Dan Charles i
Maggie Starbard/NPR
Dan Charles
Maggie Starbard/NPR

Dan Charles

Correspondent, Food and Agriculture

Dan Charles is NPR's food and agriculture correspondent.

Primarily responsible for covering farming and the food industry, Charles focuses on the stories of culture, business, and the science behind what arrives on your dinner plate.

This is his second time working for NPR; from 1993 to 1999, Charles was a technology correspondent at NPR. He returned in 2011.

During his time away from NPR, Charles was an independent writer and radio producer and occasionally filled in at NPR on the Science and National desks, and at Weekend Edition. Over the course of his career Charles has reported on software engineers in India, fertilizer use in China, dengue fever in Peru, alternative medicine in Germany, and efforts to turn around a troubled school in Washington, DC.

In 2009-2010, he taught journalism in Ukraine through the Fulbright program. He has been guest researcher at the Institute for Peace Research and Security Policy at the University of Hamburg, Germany, and a Knight Science Journalism fellow at the Massachusetts Institute of Technology.

From 1990 to 1993, Charles was a U.S. correspondent for New Scientist, a major British science magazine.

The author of two books, Charles wrote Master Mind: The Rise and Fall of Fritz Haber, The Nobel Laureate Who Launched the Age of Chemical Warfare (Ecco, 2005) and Lords of the Harvest: Biotech, Big Money, and the Future of Food (Perseus, 2001) about the making of genetically engineered crops.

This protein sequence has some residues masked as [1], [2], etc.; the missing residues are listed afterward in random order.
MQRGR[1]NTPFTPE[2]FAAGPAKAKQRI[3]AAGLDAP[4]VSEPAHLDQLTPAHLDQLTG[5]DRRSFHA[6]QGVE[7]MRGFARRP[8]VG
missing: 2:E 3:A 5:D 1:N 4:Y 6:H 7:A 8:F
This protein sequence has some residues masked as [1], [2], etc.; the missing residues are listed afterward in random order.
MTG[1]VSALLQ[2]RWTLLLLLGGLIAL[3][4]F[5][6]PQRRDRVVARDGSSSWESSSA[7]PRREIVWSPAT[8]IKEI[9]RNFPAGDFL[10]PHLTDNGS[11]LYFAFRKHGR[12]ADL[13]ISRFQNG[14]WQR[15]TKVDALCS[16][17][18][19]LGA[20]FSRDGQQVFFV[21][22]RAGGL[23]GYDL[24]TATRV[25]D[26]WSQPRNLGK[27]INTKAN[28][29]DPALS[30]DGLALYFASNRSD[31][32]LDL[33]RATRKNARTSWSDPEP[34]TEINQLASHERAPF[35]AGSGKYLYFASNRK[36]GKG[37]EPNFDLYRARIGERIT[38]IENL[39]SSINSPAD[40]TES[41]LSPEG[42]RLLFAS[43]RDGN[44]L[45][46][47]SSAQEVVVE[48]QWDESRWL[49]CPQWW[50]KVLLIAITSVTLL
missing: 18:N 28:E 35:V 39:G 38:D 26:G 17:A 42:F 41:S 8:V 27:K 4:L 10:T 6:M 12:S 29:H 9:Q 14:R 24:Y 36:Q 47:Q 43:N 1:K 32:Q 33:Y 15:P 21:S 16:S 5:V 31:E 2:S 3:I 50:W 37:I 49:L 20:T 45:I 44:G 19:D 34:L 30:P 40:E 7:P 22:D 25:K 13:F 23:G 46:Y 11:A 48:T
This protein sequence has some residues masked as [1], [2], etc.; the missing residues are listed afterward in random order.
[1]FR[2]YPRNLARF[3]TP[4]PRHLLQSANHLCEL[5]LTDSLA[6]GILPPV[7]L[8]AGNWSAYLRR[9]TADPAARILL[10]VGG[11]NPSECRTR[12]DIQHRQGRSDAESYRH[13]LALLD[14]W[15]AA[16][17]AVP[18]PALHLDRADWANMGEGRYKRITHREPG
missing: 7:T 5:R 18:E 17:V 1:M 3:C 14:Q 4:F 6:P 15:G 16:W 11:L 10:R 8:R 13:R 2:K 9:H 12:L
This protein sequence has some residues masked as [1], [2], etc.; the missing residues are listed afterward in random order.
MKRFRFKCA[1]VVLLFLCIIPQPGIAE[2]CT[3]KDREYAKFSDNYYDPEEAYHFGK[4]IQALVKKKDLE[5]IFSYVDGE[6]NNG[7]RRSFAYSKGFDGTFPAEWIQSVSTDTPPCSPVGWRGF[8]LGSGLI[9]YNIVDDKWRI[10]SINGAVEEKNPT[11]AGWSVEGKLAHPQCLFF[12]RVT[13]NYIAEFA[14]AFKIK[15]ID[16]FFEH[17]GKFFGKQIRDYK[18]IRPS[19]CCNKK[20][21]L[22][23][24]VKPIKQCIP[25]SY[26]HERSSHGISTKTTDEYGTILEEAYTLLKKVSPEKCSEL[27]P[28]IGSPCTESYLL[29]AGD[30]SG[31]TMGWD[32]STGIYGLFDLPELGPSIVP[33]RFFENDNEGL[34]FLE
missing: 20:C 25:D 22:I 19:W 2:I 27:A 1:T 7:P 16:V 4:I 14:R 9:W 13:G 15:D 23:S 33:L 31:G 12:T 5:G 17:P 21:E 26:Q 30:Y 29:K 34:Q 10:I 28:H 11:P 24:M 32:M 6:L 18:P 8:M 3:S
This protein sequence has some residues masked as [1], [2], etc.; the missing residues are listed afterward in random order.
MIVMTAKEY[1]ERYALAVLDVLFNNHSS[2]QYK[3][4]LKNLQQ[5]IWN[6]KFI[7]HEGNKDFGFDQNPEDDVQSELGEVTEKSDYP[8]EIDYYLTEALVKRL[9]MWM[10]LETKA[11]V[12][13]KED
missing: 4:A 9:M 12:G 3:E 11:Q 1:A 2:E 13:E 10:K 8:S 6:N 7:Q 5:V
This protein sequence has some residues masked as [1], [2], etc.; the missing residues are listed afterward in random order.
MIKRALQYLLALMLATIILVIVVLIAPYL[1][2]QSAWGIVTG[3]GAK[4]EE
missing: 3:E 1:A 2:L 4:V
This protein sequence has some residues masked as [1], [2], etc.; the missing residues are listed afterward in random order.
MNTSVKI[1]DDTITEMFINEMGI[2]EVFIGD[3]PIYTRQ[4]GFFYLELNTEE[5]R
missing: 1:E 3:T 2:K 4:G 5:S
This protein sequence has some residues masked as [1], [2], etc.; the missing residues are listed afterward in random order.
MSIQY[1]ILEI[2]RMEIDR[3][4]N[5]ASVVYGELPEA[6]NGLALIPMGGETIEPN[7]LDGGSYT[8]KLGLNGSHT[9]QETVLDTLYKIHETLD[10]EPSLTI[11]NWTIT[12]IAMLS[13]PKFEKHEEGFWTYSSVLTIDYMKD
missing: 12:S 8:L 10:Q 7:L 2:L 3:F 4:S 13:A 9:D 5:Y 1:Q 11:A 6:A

Charles graduated magna cum laude from American University with a degree in economics and international affairs. After graduation Charles spent a year studying in Bonn, which was then part of West Germany, through the German Academic Exchange Service.

[+] read more[-] less

Cookie dough clings to the beaters of a standing mixer. The Food and Drug Administration is warning people not to eat raw dough due to an ongoing outbreak of illnesses linked to flour tainted with E. coli. Larry Crowe/AP hide caption

toggle caption Larry Crowe/AP

Workers sort potatoes in the field, collecting small and large ones in different buckets. Each bucket weighs 30 pounds or so. A worker will shoulder that bucket and dump it into a flatbed truck hundreds of times each day. Dan Charles/NPR hide caption

toggle caption Dan Charles/NPR

Congress has passed a bill that will require food companies to disclose GMOs — but without necessarily using a GMO label on packaging. Companies would have several disclosure options, including using a QR code on packaging that customers could then scan with a smartphone to learn more. (Above) A sign at a July 1 rally in Montpelier, Vt., protests the bill. Wilson Ring/AP hide caption

toggle caption Wilson Ring/AP

Congress Just Passed A GMO Labeling Bill. Nobody's Super Happy About It

  • Download
  • <iframe src="https://www.npr.org/player/embed/486060866/486064365" width="100%" height="290" frameborder="0" scrolling="no" title="NPR embedded audio player">
  • Transcript